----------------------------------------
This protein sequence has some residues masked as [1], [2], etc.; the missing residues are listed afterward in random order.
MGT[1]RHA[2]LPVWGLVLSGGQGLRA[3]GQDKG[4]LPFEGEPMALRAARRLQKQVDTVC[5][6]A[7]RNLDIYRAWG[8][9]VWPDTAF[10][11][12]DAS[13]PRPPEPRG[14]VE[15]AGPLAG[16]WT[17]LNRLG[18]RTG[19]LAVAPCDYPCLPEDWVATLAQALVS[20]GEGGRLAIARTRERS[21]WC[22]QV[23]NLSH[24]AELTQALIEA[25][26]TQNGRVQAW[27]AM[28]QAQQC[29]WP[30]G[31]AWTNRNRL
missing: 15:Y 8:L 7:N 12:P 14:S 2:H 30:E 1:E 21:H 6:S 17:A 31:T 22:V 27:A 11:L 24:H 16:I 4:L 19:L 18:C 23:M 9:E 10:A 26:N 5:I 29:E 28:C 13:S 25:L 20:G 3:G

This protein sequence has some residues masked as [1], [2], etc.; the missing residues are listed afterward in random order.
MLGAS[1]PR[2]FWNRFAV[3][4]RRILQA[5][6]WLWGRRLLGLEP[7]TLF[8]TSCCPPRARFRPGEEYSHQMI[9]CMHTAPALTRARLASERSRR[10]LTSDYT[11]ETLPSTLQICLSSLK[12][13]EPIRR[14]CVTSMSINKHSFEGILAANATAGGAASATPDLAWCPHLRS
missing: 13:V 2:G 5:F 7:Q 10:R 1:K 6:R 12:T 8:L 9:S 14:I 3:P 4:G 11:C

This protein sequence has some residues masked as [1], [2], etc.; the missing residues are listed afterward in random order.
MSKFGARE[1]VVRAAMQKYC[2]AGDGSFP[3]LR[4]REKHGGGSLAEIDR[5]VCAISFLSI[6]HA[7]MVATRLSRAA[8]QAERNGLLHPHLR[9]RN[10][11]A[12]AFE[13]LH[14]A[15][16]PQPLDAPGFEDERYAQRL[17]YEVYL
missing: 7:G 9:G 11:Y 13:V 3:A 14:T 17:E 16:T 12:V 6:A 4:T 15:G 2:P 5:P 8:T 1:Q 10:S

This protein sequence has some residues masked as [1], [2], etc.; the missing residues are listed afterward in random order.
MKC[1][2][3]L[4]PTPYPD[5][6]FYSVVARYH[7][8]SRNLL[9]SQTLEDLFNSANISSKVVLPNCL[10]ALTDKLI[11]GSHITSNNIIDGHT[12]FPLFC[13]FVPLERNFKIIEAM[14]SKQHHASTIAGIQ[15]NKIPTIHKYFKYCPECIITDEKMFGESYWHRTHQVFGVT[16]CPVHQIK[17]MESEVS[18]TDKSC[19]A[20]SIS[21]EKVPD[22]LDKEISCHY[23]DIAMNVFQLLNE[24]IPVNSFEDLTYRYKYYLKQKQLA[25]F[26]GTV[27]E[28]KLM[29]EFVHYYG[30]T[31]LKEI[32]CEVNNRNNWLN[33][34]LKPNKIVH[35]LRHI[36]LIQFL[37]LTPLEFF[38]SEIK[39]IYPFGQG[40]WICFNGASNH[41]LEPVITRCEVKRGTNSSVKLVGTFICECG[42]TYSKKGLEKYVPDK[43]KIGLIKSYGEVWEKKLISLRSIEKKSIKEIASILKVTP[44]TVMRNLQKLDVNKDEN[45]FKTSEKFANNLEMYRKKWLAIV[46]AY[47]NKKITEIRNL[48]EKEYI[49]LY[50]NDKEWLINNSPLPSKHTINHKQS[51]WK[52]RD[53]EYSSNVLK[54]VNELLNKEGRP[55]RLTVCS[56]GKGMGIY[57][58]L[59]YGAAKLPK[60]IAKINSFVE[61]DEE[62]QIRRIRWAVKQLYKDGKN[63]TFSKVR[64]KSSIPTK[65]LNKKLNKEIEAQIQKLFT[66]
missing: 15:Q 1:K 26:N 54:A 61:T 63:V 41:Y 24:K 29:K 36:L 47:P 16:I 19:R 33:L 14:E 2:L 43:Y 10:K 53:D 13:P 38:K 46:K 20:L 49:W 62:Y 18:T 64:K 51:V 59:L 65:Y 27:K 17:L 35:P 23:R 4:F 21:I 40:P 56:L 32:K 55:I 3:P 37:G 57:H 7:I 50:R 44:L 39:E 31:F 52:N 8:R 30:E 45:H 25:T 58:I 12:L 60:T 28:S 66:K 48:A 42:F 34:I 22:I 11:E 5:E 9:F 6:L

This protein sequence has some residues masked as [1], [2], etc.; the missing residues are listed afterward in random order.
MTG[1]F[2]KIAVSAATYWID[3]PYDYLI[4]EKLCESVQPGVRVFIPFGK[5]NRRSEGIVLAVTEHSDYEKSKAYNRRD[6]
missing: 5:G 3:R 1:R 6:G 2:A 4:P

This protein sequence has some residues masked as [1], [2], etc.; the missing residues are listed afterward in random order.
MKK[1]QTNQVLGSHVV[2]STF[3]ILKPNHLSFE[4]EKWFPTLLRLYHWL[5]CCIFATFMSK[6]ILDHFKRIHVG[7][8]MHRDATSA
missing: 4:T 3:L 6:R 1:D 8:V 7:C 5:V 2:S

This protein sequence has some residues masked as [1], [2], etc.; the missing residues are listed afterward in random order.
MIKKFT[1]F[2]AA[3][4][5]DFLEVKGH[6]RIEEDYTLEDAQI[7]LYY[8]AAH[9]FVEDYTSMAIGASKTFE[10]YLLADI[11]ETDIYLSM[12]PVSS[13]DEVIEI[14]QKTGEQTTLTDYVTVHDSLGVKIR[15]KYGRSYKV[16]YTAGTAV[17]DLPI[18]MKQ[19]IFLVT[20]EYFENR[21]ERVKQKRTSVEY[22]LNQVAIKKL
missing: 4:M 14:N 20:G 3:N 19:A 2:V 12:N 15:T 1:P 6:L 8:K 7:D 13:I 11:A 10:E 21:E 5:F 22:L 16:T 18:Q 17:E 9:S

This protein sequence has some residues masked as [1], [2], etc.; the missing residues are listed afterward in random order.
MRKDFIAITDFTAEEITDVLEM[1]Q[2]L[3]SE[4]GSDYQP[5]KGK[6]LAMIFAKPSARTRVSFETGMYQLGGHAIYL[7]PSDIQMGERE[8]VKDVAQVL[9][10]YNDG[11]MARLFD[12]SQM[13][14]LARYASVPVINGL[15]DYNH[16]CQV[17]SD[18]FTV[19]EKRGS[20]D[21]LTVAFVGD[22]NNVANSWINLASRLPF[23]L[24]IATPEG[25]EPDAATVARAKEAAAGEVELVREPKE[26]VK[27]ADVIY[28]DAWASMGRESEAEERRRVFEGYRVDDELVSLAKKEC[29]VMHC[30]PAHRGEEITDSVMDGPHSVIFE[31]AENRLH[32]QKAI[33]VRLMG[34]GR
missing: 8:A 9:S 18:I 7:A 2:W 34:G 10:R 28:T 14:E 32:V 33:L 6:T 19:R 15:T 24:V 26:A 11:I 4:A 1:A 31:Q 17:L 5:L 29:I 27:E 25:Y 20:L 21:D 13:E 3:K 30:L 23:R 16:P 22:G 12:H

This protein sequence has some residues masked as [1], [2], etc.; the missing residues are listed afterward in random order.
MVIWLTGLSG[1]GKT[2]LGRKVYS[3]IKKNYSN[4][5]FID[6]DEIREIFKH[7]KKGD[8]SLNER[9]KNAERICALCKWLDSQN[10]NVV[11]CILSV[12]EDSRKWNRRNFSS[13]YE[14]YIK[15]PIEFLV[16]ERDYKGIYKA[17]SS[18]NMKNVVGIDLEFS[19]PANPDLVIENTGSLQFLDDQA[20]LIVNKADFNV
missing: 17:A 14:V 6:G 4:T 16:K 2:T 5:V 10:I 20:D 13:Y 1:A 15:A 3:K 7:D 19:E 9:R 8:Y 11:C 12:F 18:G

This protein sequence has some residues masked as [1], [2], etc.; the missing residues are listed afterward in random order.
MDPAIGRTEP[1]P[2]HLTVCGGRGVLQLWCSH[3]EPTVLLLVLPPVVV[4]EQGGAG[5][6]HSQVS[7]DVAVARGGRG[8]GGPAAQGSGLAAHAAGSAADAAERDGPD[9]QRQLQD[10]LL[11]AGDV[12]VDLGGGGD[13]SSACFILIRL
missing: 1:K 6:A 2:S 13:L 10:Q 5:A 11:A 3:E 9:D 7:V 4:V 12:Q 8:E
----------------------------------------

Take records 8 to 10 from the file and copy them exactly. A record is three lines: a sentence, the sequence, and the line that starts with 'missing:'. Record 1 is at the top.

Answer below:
This protein sequence has some residues masked as [1], [2], etc.; the missing residues are listed afterward in random order.
MRKDFIAITDFTAEEITDVLEM[1]Q[2]L[3]SE[4]GSDYQP[5]KGK[6]LAMIFAKPSARTRVSFETGMYQLGGHAIYL[7]PSDIQMGERE[8]VKDVAQVL[9][10]YNDG[11]MARLFD[12]SQM[13][14]LARYASVPVINGL[15]DYNH[16]CQV[17]SD[18]FTV[19]EKRGS[20]D[21]LTVAFVGD[22]NNVANSWINLASRLPF[23]L[24]IATPEG[25]EPDAATVARAKEAAAGEVELVREPKE[26]VK[27]ADVIY[28]DAWASMGRESEAEERRRVFEGYRVDDELVSLAKKEC[29]VMHC[30]PAHRGEEITDSVMDGPHSVIFE[31]AENRLH[32]QKAI[33]VRLMG[34]GR
missing: 8:A 9:S 18:I 7:A 2:W 34:G 10:R 28:T 14:E 32:V 33:L 6:T 19:R 15:T 24:V 26:A 11:I 4:A 1:A 31:Q 17:L 5:L 29:I 27:E 25:Y 20:L 21:D 13:E 3:K 30:L 23:R 16:P 22:G 12:H

This protein sequence has some residues masked as [1], [2], etc.; the missing residues are listed afterward in random order.
MVIWLTGLSG[1]GKT[2]LGRKVYS[3]IKKNYSN[4][5]FID[6]DEIREIFKH[7]KKGD[8]SLNER[9]KNAERICALCKWLDSQN[10]NVV[11]CILSV[12]EDSRKWNRRNFSS[13]YE[14]YIK[15]PIEFLV[16]ERDYKGIYKA[17]SS[18]NMKNVVGIDLEFS[19]PANPDLVIENTGSLQFLDDQA[20]LIVNKADFNV
missing: 17:A 14:V 6:G 4:T 16:K 2:T 5:V 10:I 20:D 13:Y 1:A 15:A 3:K 7:D 19:E 9:R 8:Y 11:C 12:F 18:G

This protein sequence has some residues masked as [1], [2], etc.; the missing residues are listed afterward in random order.
MDPAIGRTEP[1]P[2]HLTVCGGRGVLQLWCSH[3]EPTVLLLVLPPVVV[4]EQGGAG[5][6]HSQVS[7]DVAVARGGRG[8]GGPAAQGSGLAAHAAGSAADAAERDGPD[9]QRQLQD[10]LL[11]AGDV[12]VDLGGGGD[13]SSACFILIRL
missing: 1:K 6:A 2:S 13:L 10:Q 5:A 11:A 3:E 9:D 7:V 4:V 12:Q 8:E